Norzin Wangmo

Norzin Wangmo

Norzin Wangmo

Thirty-year old Tibetan cadre Norzin Wangmo (pictured), was sentenced in November to five years’ imprisonment for sending emails and making phone calls abroad about the situation in Tibet. Norzin Wangmo is from Ngaba Trochu County, and worked at the Judicial Bureau of Trochu County, Ngaba (Chinese: Aba) Tibetan Autonomous Prefecture, Sichuan (the Tibetan area of Kham).

A moving letter about her imprisonment, written by a friend, is published in English on the website www.highpeakspureearth.com: “For the truth you, and many other heroes like you, had to separate from your parents, partners, and walk alone leaving your children in a destitute state. Five years is one thousand eight hundred and twenty five days. Forty three thousand eight hundred hours. How sad it is to spend the prime of one’s life within these dark walls of prison? Even though you can take pride in the sacrifice and courage you exhibited, you are also well aware that the reality behind this name and courage lies in the unspeakable ocean of suffering. These experiences can hinder your growth, love and dreams.” Whilst in detention, Norzin Wangmo’s articles titled Games of Politics (chabs kyi rtse mo’i sko ra) was published in the magazine “Popular Arts” (Mang tshogs sgyu rtsal). According to the same website, “The protests in Tibet destroyed the lives of so many bright people who were at the forefront of cultural activism in Tibet.”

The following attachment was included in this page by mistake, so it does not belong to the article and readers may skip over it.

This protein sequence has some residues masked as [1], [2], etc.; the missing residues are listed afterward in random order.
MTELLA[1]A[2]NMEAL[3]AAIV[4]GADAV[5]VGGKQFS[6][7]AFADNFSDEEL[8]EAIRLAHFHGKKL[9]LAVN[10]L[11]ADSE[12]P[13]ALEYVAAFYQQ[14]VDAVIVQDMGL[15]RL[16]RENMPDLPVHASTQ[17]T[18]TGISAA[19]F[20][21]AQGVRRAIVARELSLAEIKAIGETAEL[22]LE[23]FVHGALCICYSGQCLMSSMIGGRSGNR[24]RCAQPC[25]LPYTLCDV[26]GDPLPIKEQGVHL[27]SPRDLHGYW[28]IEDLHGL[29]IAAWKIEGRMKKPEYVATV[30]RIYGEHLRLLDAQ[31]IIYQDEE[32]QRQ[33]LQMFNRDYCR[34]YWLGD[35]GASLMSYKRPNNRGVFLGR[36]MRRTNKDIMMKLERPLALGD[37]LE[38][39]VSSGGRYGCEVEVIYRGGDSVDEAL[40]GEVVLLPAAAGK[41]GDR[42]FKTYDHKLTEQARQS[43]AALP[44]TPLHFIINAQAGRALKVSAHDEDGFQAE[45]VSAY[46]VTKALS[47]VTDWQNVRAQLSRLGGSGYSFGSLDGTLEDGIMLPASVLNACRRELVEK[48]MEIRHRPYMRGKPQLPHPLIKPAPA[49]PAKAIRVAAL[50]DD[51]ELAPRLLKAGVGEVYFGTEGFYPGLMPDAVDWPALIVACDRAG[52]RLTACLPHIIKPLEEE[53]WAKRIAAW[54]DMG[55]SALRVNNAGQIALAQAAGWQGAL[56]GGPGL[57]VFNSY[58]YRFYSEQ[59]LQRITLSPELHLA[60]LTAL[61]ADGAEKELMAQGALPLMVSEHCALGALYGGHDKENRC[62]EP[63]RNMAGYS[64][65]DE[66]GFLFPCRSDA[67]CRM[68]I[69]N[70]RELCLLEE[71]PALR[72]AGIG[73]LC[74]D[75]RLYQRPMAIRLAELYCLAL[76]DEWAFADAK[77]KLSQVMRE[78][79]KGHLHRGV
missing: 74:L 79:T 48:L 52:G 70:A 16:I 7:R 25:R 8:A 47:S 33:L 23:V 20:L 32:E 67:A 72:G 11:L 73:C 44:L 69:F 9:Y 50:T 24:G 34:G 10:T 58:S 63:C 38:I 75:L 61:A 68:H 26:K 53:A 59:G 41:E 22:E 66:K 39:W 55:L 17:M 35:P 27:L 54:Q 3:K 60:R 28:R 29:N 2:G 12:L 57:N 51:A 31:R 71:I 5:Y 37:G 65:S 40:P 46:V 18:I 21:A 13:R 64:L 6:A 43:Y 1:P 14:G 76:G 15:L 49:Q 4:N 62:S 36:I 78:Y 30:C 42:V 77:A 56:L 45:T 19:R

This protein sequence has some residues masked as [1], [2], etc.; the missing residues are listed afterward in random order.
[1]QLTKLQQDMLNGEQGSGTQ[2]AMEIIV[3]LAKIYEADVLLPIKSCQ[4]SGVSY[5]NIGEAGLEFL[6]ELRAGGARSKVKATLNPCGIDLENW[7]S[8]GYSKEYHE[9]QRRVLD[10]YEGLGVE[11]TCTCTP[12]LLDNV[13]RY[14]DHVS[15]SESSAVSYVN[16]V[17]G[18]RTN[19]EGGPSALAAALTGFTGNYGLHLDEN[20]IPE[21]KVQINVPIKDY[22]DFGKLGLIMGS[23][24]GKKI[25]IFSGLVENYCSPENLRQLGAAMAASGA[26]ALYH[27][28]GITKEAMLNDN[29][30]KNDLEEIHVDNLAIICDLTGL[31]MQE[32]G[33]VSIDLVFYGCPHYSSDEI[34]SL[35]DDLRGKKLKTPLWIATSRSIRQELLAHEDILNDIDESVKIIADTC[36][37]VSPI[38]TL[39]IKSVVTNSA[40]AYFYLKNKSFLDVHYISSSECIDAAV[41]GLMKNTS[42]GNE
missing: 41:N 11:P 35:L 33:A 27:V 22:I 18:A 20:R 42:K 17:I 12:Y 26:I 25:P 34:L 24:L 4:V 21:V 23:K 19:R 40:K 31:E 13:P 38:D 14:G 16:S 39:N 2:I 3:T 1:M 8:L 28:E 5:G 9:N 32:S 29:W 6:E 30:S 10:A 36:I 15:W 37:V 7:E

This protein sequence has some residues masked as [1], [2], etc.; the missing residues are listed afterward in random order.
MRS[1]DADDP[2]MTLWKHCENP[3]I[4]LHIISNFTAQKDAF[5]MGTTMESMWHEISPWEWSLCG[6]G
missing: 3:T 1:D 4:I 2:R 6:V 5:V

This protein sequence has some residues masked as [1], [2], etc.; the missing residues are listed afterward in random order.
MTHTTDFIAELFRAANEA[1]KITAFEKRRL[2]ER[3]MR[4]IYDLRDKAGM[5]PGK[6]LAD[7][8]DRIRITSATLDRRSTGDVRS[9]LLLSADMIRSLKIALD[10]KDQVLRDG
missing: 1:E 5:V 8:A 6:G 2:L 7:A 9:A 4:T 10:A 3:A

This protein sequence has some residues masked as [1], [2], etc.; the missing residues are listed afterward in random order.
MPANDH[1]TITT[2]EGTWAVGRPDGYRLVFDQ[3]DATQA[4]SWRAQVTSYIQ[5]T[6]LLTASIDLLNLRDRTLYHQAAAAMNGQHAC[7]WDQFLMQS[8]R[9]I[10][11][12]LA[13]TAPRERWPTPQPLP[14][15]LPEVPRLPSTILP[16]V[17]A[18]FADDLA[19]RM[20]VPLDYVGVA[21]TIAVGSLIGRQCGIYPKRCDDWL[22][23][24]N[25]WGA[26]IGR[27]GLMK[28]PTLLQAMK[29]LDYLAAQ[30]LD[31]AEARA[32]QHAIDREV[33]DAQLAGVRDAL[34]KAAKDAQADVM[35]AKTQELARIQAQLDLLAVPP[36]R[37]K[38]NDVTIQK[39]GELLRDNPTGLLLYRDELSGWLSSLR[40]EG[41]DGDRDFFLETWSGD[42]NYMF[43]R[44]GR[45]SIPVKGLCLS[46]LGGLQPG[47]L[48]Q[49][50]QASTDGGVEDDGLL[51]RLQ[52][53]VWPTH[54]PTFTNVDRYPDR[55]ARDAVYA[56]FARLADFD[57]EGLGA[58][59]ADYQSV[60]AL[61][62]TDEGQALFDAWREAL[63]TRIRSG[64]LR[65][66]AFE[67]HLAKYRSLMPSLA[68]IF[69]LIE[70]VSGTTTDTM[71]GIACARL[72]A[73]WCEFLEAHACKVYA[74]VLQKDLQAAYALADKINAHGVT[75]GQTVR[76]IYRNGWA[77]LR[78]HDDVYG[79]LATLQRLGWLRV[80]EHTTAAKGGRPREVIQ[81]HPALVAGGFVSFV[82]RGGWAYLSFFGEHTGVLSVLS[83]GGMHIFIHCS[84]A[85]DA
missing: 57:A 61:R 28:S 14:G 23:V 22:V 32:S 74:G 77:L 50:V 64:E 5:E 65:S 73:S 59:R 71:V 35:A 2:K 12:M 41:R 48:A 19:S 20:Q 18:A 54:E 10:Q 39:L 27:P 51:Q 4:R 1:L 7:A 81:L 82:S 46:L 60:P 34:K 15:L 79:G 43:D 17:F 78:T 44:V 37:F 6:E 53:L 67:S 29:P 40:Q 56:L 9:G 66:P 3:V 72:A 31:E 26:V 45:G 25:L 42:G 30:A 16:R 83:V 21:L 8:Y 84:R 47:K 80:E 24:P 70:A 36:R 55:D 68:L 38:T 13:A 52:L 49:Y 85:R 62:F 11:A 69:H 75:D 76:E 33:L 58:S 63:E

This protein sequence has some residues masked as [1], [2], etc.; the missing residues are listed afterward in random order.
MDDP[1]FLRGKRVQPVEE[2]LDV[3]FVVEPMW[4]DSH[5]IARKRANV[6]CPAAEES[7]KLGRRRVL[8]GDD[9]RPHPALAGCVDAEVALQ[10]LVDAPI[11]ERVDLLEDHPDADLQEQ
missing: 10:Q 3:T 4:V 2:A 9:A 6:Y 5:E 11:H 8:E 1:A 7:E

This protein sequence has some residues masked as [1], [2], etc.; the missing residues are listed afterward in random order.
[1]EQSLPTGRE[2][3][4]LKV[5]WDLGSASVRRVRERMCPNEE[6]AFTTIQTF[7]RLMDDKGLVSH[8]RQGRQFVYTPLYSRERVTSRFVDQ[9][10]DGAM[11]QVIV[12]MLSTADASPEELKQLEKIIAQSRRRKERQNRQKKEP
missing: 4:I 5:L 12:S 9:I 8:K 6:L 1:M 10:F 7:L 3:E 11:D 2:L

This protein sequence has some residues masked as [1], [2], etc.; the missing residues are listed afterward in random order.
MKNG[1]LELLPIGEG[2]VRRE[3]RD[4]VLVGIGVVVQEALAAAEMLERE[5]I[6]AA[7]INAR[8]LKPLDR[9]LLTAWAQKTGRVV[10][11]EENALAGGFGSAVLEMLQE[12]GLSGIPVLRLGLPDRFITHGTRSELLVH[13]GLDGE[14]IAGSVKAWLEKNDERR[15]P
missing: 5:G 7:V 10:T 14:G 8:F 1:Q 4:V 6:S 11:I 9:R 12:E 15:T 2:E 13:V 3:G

Labrang Jigme

Senior monk Jigme Guri (or Gyatso), whose account of a period in detention following the March protests in his monastery, Labrang (Chinese: Xiahe) was videoed and uploaded on Youtube, is being held in Lanzhou, the provincial capital of Gansu. Jigme Guri (also known under the honorifics ‘Akhu’ Jigme and Lama Jigme), deputy director of his monastery’s ‘Democratic Management Committee’ and Director of Labrang’s Vocational School, was taken from his monk’s quarters at Labrang on November 4 by around 70 police. Images with this report show 42-year old Jigme in hospital following torture during his period of detention from March 22. It is Jigme Guri’s third detention, and there are serious fears for his welfare after he endured severe torture during a 42-day period of imprisonment from March 22.